Finally, the political debate in Germany seeks a vision to build Europe. They should make Europe the strong transatlantic pillar and not let America’s uncertain path question the ideas and institutions of the international liberal order. European security and prosperity rest on this order. Germany has national legitimacy and exercises its sovereignty with a sovereign obligation to Europe and the international order. Germany is called on to lead in Europe and to succeed needs a bold, strategic vision to sustain democracy, peace, and prosperity in Europe.

Germany needs now a National Security Strategy that supports a European Security Strategy.  To accomplish that goal, Germany needs a twofold policy of strategic policymaking. One is to overcome the incoherence in security policy between elites and the general public. The other is to create a national institutional forum to coordinate and to strategize German foreign and security policy between relevant ministries and agencies. Such a strategic policy process links well with European initiatives in security including the European Defense Fund and Permanent Structured Cooperation (PESCO). More Europe strengthens the Transatlantic Alliance.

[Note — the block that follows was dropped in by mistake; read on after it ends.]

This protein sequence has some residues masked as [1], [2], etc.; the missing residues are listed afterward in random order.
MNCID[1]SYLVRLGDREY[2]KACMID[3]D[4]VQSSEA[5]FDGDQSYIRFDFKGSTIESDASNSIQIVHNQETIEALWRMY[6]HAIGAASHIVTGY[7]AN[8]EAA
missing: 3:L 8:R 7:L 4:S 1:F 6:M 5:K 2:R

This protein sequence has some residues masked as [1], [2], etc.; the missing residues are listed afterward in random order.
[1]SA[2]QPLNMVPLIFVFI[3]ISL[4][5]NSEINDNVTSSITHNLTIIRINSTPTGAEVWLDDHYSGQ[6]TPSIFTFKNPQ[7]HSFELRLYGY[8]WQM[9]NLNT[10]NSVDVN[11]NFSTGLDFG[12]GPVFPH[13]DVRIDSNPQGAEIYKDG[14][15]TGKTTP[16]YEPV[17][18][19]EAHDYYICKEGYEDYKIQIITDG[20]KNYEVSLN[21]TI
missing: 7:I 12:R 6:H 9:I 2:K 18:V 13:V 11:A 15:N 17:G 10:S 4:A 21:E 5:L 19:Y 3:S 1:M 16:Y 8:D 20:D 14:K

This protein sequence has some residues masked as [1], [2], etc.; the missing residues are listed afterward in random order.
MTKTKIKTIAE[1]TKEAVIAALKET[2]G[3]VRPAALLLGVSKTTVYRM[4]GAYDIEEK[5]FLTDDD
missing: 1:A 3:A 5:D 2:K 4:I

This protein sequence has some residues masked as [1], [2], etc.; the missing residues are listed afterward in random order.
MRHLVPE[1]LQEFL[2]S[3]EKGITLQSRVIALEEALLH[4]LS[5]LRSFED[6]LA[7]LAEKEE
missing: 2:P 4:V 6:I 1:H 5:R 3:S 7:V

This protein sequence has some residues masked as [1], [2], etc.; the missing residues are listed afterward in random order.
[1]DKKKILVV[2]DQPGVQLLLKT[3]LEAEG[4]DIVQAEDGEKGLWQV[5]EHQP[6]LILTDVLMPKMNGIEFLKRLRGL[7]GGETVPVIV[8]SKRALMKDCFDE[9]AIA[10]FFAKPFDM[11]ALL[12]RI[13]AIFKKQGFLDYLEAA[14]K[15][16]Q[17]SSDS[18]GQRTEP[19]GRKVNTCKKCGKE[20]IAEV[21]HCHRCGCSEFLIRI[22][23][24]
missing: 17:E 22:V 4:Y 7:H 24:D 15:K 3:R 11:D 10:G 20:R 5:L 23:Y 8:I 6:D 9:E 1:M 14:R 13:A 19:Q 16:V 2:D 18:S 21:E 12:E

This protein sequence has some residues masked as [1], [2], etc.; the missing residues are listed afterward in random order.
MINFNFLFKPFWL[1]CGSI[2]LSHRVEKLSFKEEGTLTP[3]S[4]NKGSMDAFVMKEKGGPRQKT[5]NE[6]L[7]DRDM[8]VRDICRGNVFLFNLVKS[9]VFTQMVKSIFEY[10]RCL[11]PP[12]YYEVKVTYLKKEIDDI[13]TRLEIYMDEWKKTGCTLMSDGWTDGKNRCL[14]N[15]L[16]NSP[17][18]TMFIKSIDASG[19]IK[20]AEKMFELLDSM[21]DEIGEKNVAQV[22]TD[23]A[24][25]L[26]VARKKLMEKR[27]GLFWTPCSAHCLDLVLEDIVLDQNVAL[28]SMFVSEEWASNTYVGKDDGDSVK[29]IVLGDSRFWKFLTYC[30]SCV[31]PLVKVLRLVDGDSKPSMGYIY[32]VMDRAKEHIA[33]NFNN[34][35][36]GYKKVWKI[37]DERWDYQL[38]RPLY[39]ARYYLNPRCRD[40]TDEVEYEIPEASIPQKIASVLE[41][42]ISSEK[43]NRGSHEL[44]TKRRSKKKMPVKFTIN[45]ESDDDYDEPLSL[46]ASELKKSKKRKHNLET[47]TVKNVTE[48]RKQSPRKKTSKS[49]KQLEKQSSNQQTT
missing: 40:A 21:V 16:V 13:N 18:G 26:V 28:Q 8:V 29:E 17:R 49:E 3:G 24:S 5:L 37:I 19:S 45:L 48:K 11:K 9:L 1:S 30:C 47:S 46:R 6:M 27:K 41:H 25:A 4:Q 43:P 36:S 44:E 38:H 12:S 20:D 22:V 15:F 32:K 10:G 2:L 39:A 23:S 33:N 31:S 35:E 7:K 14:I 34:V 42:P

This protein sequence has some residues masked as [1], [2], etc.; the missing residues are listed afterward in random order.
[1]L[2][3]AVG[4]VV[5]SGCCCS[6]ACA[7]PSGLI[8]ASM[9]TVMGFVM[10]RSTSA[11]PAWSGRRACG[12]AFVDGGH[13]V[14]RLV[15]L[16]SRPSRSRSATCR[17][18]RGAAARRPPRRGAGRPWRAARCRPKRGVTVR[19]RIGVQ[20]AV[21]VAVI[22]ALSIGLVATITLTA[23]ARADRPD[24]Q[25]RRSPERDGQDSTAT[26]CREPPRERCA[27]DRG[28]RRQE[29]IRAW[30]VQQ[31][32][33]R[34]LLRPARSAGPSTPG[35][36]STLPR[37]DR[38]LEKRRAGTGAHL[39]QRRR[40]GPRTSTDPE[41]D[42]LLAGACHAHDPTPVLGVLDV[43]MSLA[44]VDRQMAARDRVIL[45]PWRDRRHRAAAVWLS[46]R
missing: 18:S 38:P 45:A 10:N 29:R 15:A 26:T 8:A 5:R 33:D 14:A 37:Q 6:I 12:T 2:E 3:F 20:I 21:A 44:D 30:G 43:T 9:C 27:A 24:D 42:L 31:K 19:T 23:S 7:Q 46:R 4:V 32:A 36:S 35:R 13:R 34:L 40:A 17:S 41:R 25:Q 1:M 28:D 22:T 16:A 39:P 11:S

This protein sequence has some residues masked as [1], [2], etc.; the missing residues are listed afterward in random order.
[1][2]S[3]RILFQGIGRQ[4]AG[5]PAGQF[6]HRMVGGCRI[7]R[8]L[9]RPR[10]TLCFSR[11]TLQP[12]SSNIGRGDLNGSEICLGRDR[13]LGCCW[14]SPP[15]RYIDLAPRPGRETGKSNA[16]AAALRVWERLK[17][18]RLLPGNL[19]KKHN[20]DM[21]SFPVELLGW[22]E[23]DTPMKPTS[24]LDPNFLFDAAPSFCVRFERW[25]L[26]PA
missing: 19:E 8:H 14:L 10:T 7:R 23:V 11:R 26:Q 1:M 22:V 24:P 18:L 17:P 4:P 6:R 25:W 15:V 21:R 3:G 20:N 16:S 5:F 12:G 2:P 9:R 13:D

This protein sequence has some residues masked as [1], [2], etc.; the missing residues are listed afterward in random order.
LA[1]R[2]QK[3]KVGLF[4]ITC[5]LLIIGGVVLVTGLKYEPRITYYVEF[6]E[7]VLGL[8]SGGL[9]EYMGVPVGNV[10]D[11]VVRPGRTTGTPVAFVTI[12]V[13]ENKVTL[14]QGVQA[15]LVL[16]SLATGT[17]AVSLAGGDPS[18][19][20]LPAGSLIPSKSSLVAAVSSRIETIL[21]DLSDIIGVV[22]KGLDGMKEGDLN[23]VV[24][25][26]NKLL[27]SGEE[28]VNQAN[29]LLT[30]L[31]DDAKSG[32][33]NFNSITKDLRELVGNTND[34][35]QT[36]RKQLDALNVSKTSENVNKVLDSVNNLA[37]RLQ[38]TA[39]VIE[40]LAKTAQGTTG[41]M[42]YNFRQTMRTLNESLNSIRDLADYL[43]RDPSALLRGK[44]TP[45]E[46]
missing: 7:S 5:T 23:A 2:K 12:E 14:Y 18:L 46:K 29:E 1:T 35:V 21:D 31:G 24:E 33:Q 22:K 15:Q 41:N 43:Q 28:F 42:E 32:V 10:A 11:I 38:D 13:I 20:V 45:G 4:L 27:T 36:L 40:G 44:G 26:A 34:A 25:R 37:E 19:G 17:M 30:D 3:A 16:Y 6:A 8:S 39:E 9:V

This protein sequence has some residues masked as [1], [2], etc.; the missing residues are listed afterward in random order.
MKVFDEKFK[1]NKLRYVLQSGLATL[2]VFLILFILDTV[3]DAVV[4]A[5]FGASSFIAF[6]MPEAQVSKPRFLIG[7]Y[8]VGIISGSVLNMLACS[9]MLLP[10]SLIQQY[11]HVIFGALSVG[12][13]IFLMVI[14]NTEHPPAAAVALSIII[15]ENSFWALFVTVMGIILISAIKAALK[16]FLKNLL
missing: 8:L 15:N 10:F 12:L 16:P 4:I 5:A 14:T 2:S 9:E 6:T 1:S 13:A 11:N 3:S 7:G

Can Germany lead, but not dominate Europe? Will Germany and Europe fill the leadership gap left by absent American leadership? The negotiators have their work cut out for them.  As Friedrich Schiller con-cluded: „ Ich weiß das Land nicht zu finden, wo das gelehrte beginnt, hört das politische auf.“  Woody Allen once said that 80% of success in life was in just showing up. All the world is watching to see if Germany shows up for leadership.

This text was originally published in the “Außenansicht” Sueddeutsche Zeitung on February 5, 2018.